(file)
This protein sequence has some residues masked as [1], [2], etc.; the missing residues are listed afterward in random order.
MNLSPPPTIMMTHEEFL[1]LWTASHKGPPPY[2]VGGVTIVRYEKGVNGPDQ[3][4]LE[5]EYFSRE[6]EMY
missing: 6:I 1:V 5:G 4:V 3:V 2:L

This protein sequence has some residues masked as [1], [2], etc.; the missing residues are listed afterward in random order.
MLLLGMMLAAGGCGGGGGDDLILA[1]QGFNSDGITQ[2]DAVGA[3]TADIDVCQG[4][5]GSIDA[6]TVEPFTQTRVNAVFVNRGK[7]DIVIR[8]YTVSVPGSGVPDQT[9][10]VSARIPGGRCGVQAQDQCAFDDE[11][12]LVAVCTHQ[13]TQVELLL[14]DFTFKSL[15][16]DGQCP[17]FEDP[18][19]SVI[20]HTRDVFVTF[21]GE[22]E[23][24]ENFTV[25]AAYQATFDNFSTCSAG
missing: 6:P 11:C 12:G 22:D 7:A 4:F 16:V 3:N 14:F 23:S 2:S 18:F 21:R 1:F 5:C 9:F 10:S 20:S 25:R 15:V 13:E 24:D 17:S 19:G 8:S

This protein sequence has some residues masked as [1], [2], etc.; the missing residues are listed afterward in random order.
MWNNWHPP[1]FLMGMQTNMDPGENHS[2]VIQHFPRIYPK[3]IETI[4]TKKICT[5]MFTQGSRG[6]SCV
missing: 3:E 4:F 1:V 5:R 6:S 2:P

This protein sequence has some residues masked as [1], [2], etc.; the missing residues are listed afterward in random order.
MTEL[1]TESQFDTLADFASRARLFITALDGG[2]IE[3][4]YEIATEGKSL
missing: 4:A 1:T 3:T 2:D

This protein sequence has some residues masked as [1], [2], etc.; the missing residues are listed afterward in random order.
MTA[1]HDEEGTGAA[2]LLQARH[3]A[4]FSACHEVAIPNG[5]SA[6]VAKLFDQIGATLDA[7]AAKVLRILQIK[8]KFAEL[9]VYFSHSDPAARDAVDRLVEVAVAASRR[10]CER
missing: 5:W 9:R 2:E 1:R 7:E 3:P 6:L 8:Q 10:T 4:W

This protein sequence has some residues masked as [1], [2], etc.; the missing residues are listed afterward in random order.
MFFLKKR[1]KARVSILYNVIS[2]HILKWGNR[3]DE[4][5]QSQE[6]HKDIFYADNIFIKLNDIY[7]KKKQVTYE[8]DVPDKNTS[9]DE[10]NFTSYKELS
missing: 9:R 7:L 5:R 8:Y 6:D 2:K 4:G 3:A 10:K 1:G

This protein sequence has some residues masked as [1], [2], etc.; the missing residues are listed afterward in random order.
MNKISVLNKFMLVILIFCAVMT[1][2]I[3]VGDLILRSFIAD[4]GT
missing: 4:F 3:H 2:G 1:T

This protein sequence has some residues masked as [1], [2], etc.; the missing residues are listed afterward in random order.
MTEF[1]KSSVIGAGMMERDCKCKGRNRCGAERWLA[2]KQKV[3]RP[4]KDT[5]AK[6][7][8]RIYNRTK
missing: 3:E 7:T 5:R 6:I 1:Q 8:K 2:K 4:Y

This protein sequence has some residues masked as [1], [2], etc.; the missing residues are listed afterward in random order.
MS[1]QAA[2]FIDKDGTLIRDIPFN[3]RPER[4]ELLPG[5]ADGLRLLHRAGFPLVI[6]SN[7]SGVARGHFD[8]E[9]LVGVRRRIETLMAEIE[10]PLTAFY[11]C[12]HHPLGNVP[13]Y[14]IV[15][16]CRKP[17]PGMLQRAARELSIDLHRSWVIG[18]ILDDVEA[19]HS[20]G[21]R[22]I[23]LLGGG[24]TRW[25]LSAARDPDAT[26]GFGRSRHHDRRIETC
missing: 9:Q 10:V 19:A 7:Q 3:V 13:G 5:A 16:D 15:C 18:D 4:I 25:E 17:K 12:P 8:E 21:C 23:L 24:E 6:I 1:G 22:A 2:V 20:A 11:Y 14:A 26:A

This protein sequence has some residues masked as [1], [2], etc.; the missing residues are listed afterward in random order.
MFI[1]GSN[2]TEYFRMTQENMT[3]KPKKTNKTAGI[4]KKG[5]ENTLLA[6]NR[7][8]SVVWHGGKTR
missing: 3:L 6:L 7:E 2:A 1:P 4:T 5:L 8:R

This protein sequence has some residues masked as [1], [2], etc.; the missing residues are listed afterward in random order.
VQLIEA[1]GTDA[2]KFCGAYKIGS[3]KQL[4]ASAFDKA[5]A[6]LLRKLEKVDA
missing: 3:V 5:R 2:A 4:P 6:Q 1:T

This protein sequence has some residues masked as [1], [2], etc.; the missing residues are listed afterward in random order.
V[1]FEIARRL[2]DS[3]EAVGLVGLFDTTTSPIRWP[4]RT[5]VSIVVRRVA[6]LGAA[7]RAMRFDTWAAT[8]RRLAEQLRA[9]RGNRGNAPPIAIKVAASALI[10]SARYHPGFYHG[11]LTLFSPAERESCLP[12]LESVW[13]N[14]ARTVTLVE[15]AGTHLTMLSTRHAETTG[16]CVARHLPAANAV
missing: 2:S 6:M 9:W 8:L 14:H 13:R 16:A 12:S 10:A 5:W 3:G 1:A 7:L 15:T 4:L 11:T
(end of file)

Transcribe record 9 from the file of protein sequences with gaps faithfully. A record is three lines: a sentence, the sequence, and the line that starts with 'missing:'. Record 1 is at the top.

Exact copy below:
This protein sequence has some residues masked as [1], [2], etc.; the missing residues are listed afterward in random order.
MS[1]QAA[2]FIDKDGTLIRDIPFN[3]RPER[4]ELLPG[5]ADGLRLLHRAGFPLVI[6]SN[7]SGVARGHFD[8]E[9]LVGVRRRIETLMAEIE[10]PLTAFY[11]C[12]HHPLGNVP[13]Y[14]IV[15][16]CRKP[17]PGMLQRAARELSIDLHRSWVIG[18]ILDDVEA[19]HS[20]G[21]R[22]I[23]LLGGG[24]TRW[25]LSAARDPDAT[26]GFGRSRHHDRRIETC
missing: 9:Q 10:V 19:A 7:Q 3:V 13:G 5:A 16:D 15:C 18:D 4:I 25:E 17:K 12:P 8:E 21:C 23:L 24:E 6:I 1:G 22:A 2:V 20:A 11:Y 14:A 26:A